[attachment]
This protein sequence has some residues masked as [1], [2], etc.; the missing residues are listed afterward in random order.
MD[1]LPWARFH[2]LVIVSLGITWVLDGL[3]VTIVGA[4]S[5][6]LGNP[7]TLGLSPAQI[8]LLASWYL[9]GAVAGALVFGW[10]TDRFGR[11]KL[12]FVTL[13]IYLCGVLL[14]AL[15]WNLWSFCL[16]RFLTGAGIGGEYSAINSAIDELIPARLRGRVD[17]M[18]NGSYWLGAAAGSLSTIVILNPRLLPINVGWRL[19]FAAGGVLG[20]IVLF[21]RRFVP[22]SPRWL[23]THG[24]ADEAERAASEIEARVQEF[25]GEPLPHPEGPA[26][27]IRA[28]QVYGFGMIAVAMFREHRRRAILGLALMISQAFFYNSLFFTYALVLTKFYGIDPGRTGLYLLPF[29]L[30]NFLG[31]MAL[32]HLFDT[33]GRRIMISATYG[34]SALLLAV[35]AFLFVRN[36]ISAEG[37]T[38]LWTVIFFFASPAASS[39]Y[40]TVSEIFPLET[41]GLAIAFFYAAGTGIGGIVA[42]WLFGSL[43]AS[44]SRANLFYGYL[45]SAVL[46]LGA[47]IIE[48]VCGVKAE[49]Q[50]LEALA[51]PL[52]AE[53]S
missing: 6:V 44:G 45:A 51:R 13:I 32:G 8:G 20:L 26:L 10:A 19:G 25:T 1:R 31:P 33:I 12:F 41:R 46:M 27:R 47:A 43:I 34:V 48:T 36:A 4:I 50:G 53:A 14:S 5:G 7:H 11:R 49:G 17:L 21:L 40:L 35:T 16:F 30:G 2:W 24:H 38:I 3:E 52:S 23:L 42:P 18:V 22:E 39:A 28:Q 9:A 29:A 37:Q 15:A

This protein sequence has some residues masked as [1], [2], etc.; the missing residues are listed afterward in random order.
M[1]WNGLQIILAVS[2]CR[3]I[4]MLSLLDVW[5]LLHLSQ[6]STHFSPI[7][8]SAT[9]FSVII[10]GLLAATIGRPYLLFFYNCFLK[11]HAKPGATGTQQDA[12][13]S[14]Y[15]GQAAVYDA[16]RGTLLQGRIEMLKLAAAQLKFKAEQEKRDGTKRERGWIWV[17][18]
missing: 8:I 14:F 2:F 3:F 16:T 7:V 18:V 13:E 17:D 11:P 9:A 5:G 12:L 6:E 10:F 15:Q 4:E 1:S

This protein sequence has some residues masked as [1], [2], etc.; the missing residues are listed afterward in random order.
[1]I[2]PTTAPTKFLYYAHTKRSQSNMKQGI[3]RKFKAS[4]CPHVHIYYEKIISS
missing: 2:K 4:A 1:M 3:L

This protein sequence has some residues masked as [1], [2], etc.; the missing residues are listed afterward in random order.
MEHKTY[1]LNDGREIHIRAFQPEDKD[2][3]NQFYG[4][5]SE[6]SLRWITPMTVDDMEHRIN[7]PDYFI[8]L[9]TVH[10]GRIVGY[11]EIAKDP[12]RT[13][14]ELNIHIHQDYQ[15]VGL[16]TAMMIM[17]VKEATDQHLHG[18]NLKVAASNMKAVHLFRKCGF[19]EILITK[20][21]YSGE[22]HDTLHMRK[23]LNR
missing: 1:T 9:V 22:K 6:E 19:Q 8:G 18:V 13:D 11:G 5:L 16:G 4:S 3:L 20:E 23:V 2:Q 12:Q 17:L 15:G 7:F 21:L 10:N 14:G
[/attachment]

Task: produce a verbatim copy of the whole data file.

This protein sequence has some residues masked as [1], [2], etc.; the missing residues are listed afterward in random order.
MD[1]LPWARFH[2]LVIVSLGITWVLDGL[3]VTIVGA[4]S[5][6]LGNP[7]TLGLSPAQI[8]LLASWYL[9]GAVAGALVFGW[10]TDRFGR[11]KL[12]FVTL[13]IYLCGVLL[14]AL[15]WNLWSFCL[16]RFLTGAGIGGEYSAINSAIDELIPARLRGRVD[17]M[18]NGSYWLGAAAGSLSTIVILNPRLLPINVGWRL[19]FAAGGVLG[20]IVLF[21]RRFVP[22]SPRWL[23]THG[24]ADEAERAASEIEARVQEF[25]GEPLPHPEGPA[26][27]IRA[28]QVYGFGMIAVAMFREHRRRAILGLALMISQAFFYNSLFFTYALVLTKFYGIDPGRTGLYLLPF[29]L[30]NFLG[31]MAL[32]HLFDT[33]GRRIMISATYG[34]SALLLAV[35]AFLFVRN[36]ISAEG[37]T[38]LWTVIFFFASPAASS[39]Y[40]TVSEIFPLET[41]GLAIAFFYAAGTGIGGIVA[42]WLFGSL[43]AS[44]SRANLFYGYL[45]SAVL[46]LGA[47]IIE[48]VCGVKAE[49]Q[50]LEALA[51]PL[52]AE[53]S
missing: 6:V 44:G 45:A 51:R 13:I 32:G 8:G 20:L 26:L 10:A 19:G 25:T 1:R 31:P 33:I 12:F 41:R 46:M 27:R 47:A 43:I 34:V 48:T 36:A 4:I 50:G 53:A 14:S 5:G 7:H 11:R 49:G 17:L 21:L 40:L 35:T 16:F 30:G 2:W 24:H 38:I 3:E 52:S 23:L 42:P 18:V 22:E 39:A 28:Q 9:A 29:A 37:Q 15:A

This protein sequence has some residues masked as [1], [2], etc.; the missing residues are listed afterward in random order.
M[1]WNGLQIILAVS[2]CR[3]I[4]MLSLLDVW[5]LLHLSQ[6]STHFSPI[7][8]SAT[9]FSVII[10]GLLAATIGRPYLLFFYNCFLK[11]HAKPGATGTQQDA[12][13]S[14]Y[15]GQAAVYDA[16]RGTLLQGRIEMLKLAAAQLKFKAEQEKRDGTKRERGWIWV[17][18]
missing: 8:I 14:F 2:F 3:F 16:T 7:V 18:V 13:E 17:D 11:P 9:A 5:G 12:L 6:E 10:F 15:Q 4:E 1:S

This protein sequence has some residues masked as [1], [2], etc.; the missing residues are listed afterward in random order.
[1]I[2]PTTAPTKFLYYAHTKRSQSNMKQGI[3]RKFKAS[4]CPHVHIYYEKIISS
missing: 2:K 4:A 1:M 3:L

This protein sequence has some residues masked as [1], [2], etc.; the missing residues are listed afterward in random order.
MEHKTY[1]LNDGREIHIRAFQPEDKD[2][3]NQFYG[4][5]SE[6]SLRWITPMTVDDMEHRIN[7]PDYFI[8]L[9]TVH[10]GRIVGY[11]EIAKDP[12]RT[13][14]ELNIHIHQDYQ[15]VGL[16]TAMMIM[17]VKEATDQHLHG[18]NLKVAASNMKAVHLFRKCGF[19]EILITK[20][21]YSGE[22]HDTLHMRK[23]LNR
missing: 1:T 9:V 22:K 6:E 19:Q 8:G 18:V 13:D 11:G 5:L 16:G 4:S 3:L 20:E 23:V 2:Q 12:Q 17:L 15:G 7:F 21:L 10:N 14:G